7 Cattell's 16 Personality Factors – Source traits Abstractednessimaginative versus practical Apprehensioninsecure versus complacent Dominanceaggressive versus passive Emotional Stabilitycalm and stable versus high-strung and Livelinessenthusiastic versus serious Openness to Changeliberal versus traditional Perfectionismcompulsive and controlled versus indifferent Privatenesspretentious versus unpretentious Reasoningabstract versus concrete Rule Consciousnessmoralistic versus free-thinking Self-Relianceleader versus follower Sensitivitysensitive versus tough-minded Social Boldnessuninhibited versus timid Tensiondriven and tense versus relaxed and easy going Vigilancesuspicious versus accepting Warmthopen and warmhearted versus aloof and critical

8 A hypothetical personality profile using Cattell’s 16 personality factors

9 Hans Eysenck He focused on the relationships between two personality dimensions He focused on the relationships between two personality dimensions 1. Introvert – Extrovert = inward vs. active, self-expressive 1. Introvert – Extrovert = inward vs. active, self-expressive 2. Emotional stability – instability = reliable, unpredictable 2. Emotional stability – instability = reliable, unpredictable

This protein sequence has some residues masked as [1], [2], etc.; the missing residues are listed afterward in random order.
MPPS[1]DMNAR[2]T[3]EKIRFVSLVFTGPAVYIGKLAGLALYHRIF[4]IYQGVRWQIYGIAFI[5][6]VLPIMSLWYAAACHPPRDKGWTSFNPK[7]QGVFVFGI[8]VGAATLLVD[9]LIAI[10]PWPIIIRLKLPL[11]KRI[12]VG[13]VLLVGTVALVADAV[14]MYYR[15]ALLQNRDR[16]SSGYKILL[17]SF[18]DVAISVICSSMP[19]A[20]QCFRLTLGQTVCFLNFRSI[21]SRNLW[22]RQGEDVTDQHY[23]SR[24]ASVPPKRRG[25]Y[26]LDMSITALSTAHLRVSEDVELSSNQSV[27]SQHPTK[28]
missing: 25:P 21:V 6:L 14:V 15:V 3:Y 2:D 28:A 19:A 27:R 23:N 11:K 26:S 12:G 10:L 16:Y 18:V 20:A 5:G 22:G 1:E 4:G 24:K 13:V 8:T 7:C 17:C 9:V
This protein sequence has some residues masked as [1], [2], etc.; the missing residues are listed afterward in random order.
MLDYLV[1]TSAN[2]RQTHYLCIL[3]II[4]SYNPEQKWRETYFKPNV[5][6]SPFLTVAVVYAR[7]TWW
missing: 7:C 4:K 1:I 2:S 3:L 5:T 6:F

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11 The Big 5 = 1970’s Most human personality traits can be boiled down to five broad dimensions of personality. Most human personality traits can be boiled down to five broad dimensions of personality. Thousands of people were asked hundreds of questions then analyzing the data with a statistical procedure known as factor analysis. Thousands of people were asked hundreds of questions then analyzing the data with a statistical procedure known as factor analysis. The Big Five is now the most widely accepted and used model of personality The Big Five is now the most widely accepted and used model of personality

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14 14 Endpoints

15 Evaluation of Trait Approach It does not explain where traits come from. It does not explain where traits come from. It describes traits but does not suggest how one can change It describes traits but does not suggest how one can change It is useful in matching your personality with jobs, careers, educational fields, or possible marriage partners (ex. harmony or match.com) It is useful in matching your personality with jobs, careers, educational fields, or possible marriage partners (ex. harmony or match.com)